PNC prepared the concept and methodology, conducted the analysis, wrote the paper, and processed the review. DM supported PNC in transferring the BECAS beam information to ANSYS and in conducting the FE-analysis. CB is the supervisor and guided PNC in the conception of the paper.
The contact author has declared that neither they nor their co-authors have any competing interests.
Publisher's note: Copernicus Publications remains neutral with regard to jurisdictional claims in published maps and institutional affiliations.
The information in this paper is provided as is, and no guarantee or warranty is given that the information is fit for any particular purpose. The user thereof uses the information at their own risk and liability.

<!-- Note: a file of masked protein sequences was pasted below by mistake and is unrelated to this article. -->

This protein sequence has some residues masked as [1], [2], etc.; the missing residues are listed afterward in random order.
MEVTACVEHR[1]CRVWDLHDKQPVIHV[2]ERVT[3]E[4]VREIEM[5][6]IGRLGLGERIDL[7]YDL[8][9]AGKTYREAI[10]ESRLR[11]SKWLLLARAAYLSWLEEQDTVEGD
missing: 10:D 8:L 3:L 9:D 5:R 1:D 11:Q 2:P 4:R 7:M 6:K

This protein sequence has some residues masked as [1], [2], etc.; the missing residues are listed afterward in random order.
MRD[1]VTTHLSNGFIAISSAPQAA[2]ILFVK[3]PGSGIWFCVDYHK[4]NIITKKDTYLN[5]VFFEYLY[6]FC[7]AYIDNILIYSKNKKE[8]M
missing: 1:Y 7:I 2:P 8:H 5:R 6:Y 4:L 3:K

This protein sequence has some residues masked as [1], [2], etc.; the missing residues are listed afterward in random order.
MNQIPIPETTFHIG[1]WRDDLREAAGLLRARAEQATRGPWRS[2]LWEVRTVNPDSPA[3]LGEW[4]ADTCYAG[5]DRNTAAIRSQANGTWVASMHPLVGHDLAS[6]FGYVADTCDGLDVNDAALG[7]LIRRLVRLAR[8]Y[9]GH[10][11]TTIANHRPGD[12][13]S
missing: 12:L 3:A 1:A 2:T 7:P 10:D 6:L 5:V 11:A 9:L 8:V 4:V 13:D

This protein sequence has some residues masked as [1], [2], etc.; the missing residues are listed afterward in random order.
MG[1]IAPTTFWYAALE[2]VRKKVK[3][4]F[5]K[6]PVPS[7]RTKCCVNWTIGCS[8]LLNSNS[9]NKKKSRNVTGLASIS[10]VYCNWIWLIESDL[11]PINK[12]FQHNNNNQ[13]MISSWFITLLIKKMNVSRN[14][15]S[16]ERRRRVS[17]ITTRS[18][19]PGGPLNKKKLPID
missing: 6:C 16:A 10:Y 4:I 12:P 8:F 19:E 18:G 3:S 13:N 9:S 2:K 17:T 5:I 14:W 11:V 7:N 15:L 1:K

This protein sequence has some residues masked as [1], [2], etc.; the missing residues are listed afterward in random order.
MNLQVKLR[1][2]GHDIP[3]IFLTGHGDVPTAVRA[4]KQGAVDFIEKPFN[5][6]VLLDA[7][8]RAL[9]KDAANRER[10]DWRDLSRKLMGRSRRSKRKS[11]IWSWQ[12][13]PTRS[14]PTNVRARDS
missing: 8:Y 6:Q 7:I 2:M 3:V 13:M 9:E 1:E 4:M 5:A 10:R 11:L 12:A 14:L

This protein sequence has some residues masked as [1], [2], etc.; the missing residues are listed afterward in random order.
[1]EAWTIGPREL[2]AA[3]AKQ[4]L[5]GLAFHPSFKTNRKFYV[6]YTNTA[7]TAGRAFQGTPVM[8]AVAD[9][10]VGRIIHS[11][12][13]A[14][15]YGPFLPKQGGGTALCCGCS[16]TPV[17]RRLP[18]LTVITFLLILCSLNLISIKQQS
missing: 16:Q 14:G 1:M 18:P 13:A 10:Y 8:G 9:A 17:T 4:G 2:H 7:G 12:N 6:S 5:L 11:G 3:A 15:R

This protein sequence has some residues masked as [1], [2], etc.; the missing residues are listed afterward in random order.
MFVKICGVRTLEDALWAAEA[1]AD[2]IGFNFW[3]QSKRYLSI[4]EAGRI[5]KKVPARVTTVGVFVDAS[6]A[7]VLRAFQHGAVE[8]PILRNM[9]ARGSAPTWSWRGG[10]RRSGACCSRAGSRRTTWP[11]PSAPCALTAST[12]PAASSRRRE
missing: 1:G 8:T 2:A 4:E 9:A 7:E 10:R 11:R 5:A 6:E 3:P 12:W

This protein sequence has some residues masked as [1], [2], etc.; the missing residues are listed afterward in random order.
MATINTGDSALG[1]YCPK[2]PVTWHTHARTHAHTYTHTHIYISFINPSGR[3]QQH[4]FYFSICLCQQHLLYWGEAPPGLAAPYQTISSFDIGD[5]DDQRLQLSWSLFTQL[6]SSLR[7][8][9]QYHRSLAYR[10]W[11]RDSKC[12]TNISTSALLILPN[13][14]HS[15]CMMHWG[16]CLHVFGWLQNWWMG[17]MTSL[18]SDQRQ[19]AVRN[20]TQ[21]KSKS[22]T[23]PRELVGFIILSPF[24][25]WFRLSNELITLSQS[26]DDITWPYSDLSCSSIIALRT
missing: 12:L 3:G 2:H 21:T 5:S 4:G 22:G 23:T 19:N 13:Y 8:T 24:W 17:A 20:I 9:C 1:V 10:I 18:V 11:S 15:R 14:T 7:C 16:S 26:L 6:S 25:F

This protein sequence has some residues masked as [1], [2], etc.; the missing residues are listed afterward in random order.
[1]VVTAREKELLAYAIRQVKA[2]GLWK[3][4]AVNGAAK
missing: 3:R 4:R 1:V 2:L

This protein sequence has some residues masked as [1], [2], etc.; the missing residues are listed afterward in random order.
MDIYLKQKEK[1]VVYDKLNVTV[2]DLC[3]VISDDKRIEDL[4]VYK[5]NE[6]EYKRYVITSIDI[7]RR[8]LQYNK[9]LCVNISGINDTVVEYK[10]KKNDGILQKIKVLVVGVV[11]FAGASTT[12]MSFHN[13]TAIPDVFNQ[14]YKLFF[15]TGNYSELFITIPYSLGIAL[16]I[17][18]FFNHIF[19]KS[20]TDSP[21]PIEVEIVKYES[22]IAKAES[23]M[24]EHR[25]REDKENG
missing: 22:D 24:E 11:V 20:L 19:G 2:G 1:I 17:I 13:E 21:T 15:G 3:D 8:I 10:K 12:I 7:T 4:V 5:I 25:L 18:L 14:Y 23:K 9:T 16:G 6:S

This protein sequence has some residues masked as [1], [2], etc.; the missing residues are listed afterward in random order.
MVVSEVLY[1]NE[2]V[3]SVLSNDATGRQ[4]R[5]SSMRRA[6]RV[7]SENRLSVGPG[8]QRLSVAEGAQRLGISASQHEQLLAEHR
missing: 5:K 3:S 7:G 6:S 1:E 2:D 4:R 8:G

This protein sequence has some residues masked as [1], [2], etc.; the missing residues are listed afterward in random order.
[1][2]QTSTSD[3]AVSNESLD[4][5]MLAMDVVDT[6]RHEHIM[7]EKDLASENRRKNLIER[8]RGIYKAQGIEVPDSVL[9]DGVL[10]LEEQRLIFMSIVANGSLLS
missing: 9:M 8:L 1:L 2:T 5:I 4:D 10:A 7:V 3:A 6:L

This work was supported by the Federal Ministry for Economic Affairs and Climate Action of Germany (BMWK) in the project ReliaBlade (grant number 0324335A/B).
This work was supported by the compute cluster, which is funded by the Leibniz University Hannover, the Lower Saxony Ministry of Science and Culture (MWK), and the German Research Association (DFG).
The publication of this article was funded by the open-access fund of Leibniz Universität Hannover.
This paper was edited by Carlo L. Bottasso and reviewed by Sarah Barber and Stefano Cacciola.